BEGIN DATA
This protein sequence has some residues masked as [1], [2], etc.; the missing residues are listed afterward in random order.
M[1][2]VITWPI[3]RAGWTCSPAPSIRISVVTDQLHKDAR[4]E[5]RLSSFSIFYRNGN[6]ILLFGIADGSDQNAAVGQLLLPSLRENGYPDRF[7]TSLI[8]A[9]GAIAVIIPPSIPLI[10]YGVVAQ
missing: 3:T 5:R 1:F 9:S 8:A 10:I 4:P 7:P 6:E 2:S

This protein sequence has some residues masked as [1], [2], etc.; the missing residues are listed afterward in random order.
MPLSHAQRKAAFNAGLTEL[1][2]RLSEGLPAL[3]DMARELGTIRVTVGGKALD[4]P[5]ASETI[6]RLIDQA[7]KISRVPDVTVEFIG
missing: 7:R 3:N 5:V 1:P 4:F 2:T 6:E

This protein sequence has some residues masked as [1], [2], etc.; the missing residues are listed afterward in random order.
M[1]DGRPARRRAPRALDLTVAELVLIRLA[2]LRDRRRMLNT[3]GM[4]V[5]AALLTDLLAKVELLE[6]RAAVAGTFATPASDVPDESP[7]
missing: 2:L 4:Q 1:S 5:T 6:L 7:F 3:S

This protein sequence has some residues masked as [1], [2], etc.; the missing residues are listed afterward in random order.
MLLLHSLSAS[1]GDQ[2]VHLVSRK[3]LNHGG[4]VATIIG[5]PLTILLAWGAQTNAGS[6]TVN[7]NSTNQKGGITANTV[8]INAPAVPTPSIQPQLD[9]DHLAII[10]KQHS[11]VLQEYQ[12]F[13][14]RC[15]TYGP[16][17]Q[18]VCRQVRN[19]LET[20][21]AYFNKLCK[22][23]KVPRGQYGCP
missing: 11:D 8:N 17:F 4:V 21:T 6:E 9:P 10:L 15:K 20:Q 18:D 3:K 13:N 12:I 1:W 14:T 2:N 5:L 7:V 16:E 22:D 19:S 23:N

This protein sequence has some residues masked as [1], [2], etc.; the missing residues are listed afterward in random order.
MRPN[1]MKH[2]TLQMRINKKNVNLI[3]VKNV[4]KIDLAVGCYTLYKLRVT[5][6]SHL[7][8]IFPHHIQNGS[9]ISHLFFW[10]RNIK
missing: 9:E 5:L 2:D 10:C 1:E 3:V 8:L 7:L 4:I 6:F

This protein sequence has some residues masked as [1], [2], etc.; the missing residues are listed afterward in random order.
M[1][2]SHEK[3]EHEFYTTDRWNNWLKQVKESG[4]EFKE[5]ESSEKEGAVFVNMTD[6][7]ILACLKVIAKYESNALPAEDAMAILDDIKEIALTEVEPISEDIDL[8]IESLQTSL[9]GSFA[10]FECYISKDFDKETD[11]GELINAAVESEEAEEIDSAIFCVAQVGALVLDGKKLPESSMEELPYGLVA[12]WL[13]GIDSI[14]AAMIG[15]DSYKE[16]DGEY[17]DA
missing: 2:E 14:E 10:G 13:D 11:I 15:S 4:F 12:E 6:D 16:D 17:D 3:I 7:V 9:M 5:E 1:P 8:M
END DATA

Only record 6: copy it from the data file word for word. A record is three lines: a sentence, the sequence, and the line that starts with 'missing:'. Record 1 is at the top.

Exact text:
This protein sequence has some residues masked as [1], [2], etc.; the missing residues are listed afterward in random order.
M[1][2]SHEK[3]EHEFYTTDRWNNWLKQVKESG[4]EFKE[5]ESSEKEGAVFVNMTD[6][7]ILACLKVIAKYESNALPAEDAMAILDDIKEIALTEVEPISEDIDL[8]IESLQTSL[9]GSFA[10]FECYISKDFDKETD[11]GELINAAVESEEAEEIDSAIFCVAQVGALVLDGKKLPESSMEELPYGLVA[12]WL[13]GIDSI[14]AAMIG[15]DSYKE[16]DGEY[17]DA
missing: 2:E 14:E 10:G 13:D 11:I 15:S 4:F 12:E 6:D 16:D 17:D 3:I 7:V 9:M 5:E 1:P 8:M